The summer after my freshman year of college, I was on a family trip when I suddenly came down with a high fever after a long day of intense hiking. It lasted a few days, rising in the evenings, breaking overnight, and staying down in the mornings. We decided to go to the one medical clinic in the tiny mountain town to get some help. Perplexed, they prescribed an antibiotic in hopes that it would take a broad-sweeping swing at whatever was ailing me. Sure enough, the fever subsided after a few more days.
A week or two passed, and the fever came back in the same pattern. Another medical visit later, I was on a different antibiotic along with an antifungal thinking I may have picked up something strange in the woods. Again the fevers subsided.
Another couple weeks, another round of fevers. This time, it began to climb up to 105, and we knew this was getting serious (RIP to the brain cells I lost). A trip to the ER turned into a 5-night stay in the hospital, complete with all the amenities – endoscopy, colonoscopy, stool testing for parasites, and of course, more antibiotics. All the while experiencing high fevers at night accompanied by full-body shaking and weakness.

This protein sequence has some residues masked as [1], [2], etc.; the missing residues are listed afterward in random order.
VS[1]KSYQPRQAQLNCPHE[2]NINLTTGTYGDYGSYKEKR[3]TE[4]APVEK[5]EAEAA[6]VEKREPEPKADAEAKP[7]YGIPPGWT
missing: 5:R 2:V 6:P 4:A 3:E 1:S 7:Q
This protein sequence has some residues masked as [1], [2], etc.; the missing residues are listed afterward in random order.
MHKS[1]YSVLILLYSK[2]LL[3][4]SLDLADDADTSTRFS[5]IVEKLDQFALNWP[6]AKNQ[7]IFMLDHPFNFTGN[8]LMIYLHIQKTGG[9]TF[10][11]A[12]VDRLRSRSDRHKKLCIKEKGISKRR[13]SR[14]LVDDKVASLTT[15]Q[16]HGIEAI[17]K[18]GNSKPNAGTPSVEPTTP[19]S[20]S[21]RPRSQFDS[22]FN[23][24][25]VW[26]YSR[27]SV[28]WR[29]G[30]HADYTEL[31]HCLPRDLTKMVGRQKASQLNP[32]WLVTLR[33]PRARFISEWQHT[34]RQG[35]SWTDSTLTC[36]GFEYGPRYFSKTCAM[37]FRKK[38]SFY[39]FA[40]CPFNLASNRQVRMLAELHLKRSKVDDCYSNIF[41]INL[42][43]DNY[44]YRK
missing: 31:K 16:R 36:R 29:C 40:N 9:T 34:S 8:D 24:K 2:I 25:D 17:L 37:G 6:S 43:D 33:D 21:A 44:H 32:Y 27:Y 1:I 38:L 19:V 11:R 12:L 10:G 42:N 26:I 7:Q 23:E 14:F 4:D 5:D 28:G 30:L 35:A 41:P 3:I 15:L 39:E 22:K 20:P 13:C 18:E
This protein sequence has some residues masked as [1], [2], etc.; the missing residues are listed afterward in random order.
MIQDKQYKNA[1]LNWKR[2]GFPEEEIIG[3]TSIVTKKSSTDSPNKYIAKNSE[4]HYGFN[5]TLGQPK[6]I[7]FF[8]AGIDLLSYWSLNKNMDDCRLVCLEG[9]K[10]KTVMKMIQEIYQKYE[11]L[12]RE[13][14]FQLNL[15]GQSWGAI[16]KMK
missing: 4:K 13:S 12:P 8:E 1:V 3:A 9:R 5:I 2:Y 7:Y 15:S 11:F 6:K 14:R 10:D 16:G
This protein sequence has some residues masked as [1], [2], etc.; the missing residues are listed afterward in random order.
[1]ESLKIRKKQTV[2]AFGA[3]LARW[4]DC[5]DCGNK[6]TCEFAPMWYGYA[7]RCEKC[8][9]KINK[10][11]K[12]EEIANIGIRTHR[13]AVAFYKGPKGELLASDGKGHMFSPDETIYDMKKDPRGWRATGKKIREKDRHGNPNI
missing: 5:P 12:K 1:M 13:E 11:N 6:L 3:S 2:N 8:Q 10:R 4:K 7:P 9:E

My body was crying out for help, and finally the doctors had a hunch.
One morning a doctor came in and said I might have Crohn’s disease. I didn’t have the typical symptoms, and he suggested that it could be Crohn’s of the small bowel which explained the fevers and the bloating I had been experiencing. That meant I had autoimmunity. This meant I would likely have to take a pill for the rest of my life, and my immune system would be suppressed so I’d probably be sick a lot. Oh yeah, and who knows if I’d be able to have kids. That’s quite some news for anyone, but for someone who had just started their college journey with seemingly their whole life ahead, it was absolutely devastating.
Once I was dispatched from the hospital, the doctors had me run one more test to get a complete picture (pun intended) of the inflammation of my small intestine by swallowing a tiny camera that took photos of my intestines on its way through. Quite the tourist experience.
I was referred to a gastroenterologist who confirmed the inflammation and possibility of Crohn’s, and said the only way to confirm was to see if it was indeed chronic. He lined up a steroid pill that I was to take everyday and come back for periodic check-ups.